Pressure rises on Pyongyang
A satellite image of a nuclear reactor site in Yongbyon, North Korea.
YOUR E-MAIL ALERTS
Follow the news that matters to you. Create your own
alert to be notified on topics you're interested in.
Or, visit Popular Alerts
(CNN) -- Japan, the United States and South Korea will demand that North Korea completely dismantle its nuclear facilities at the next round of six-nation talks, a Japanese newspaper says.
Quoting Japanese government sources, the Yomiuri newspaper said Saturday the three nations would not allow North Korea to operate nuclear facilities even for peaceful purposes, so long as Kim Jong Il remains in power.
The Yomiuri report adds to the presure on North Korea, which in October 2002 admitted having a secret nuclear weapons program in violation of international agreements, U.S. officials say.
The country, led by the reclusive Kim, is believed by the United States to already have one or two nuclear bombs.
In 2002, U.S. President George W. Bush called North Korea part of an "axis of evil" with Iraq and Iran, and has demanded the government end its nuclear program.
Inconclusive six-way talks on dismantling the North's nuclear program were held in Beijing in August, involving the two Koreas, the United States, Japan, China and Russia.
More talks are planned this year, but while late January has been suggested, no firm date has been set.
An unofficial U.S. delegation may visit North Korea's Yongbyon nuclear facility next week.
North Korea has said it is willing to consider a Washington offer of a written pledge not to attack it in return for scrapping its nuclear weapons program.
According to the report in the Yomiuri, a senior Foreign Ministry official said: "As long as there is fear that North Korean facilities might be used for military purposes, we can't tolerate any nuclear facilities, not even those operated for peaceful purposes."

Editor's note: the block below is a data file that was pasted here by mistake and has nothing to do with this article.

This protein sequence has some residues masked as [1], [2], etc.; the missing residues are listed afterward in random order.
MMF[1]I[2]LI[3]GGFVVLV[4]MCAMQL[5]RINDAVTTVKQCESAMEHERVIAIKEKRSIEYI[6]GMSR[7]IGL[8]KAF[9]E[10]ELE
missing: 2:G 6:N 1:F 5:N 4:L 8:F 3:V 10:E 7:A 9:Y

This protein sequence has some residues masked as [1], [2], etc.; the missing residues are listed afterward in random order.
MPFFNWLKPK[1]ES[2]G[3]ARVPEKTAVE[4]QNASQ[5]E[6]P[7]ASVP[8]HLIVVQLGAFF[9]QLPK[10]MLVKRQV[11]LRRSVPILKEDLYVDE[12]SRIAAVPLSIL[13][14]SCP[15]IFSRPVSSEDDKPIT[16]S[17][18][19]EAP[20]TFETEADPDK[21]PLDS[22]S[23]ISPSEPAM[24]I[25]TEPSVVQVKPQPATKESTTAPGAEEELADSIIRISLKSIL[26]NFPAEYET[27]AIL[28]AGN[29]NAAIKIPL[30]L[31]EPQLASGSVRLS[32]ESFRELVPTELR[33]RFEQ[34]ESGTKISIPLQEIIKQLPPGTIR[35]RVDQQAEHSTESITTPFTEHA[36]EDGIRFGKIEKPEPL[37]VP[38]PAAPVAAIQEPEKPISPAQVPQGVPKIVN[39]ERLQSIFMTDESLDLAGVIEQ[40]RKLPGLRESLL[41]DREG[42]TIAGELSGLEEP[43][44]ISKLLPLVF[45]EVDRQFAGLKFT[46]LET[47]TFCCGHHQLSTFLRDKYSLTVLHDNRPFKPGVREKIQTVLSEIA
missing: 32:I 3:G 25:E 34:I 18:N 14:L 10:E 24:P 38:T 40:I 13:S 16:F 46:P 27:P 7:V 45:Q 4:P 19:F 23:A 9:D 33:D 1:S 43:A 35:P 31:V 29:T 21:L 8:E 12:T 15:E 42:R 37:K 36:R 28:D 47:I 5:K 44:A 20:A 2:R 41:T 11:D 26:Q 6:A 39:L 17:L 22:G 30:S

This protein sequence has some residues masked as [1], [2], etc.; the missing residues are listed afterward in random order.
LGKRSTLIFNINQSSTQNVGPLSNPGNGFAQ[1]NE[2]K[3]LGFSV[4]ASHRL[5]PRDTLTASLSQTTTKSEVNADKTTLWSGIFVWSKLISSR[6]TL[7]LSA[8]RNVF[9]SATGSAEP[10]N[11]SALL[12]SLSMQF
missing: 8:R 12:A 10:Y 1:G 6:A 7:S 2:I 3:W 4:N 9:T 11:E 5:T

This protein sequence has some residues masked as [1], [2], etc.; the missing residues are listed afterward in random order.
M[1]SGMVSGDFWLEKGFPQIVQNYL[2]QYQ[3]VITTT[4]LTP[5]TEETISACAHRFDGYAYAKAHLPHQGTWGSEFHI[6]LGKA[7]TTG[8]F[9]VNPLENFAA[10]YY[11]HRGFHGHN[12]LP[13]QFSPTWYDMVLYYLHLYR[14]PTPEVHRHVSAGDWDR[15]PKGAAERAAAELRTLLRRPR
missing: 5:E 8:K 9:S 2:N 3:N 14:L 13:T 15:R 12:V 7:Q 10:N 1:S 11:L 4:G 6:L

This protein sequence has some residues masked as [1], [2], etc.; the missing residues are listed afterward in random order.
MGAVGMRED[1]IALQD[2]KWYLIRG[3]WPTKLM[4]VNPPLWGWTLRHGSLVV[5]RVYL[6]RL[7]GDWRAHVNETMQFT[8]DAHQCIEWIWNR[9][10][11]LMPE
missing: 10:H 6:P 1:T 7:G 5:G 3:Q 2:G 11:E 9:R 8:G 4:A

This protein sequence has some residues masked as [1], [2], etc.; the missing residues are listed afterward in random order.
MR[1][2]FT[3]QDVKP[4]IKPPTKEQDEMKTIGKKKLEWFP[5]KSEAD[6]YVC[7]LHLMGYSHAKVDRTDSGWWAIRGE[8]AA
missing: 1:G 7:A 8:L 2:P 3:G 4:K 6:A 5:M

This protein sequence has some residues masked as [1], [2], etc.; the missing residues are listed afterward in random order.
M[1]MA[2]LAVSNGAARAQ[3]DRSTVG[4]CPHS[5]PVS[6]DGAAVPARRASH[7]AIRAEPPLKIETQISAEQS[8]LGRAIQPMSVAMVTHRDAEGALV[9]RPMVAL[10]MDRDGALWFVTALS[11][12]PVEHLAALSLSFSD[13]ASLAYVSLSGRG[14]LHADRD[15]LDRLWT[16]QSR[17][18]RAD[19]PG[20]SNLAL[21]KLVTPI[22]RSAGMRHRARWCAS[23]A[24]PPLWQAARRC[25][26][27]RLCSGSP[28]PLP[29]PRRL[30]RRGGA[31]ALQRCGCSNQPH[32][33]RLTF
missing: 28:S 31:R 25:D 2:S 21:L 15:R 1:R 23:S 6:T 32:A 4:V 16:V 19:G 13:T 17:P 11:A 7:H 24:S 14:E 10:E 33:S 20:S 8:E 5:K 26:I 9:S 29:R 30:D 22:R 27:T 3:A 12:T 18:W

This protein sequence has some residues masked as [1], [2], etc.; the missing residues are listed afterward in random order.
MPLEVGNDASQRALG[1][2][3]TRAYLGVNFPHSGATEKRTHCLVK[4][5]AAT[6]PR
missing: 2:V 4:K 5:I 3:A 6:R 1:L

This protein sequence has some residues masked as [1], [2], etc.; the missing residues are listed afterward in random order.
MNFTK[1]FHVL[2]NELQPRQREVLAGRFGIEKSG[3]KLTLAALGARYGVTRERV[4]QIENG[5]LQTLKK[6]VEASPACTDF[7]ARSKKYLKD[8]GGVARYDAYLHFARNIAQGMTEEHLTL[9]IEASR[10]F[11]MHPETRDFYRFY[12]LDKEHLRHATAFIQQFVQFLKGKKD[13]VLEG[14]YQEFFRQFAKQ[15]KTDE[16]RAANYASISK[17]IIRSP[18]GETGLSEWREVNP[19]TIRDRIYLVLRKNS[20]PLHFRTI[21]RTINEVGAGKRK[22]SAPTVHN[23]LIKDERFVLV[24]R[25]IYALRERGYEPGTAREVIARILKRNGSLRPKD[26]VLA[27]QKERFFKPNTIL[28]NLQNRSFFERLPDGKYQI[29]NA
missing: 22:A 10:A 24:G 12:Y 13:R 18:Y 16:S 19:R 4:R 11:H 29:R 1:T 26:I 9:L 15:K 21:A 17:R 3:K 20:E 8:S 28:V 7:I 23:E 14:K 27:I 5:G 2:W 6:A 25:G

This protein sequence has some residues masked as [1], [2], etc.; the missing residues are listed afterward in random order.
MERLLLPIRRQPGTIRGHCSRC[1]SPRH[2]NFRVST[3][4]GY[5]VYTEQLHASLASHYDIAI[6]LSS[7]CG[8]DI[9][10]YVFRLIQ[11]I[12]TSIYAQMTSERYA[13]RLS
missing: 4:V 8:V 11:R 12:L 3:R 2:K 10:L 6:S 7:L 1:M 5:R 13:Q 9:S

The three governments will only consider providing aid to build thermal power plants, the sources said.
According to the sources, Japan, the United States and South Korea reached a basic agreement that North Korea should not be allowed to use nuclear energy even for peaceful purposes as long as Kim Jong Il leads the country.
The agreement was made at meetings of foreign ministry bureau chiefs and equivalent officials of the three countries in September and December, and on other occasions.
Reuters news agency reported that Japanese Foreign Ministry officials were not immediately available for comment.
South Korea's Ministry of Foreign Affairs and Trade declined to confirm the report.
"It would be inappropriate for us to comment on any details as we're still in negotiations. We would like to keep our cards hidden," a spokesperson told Reuters.
Under a 1994 agreement with the United States, North Korea promised to dismantle its Yongbyon nuclear reactor in exchange for two light-water reactors provided by the Korean Peninsula Energy Development Organization.
But in late 2002 Pyongyang expelled United Nations monitors and announced that it had resumed operation of the nuclear reactor.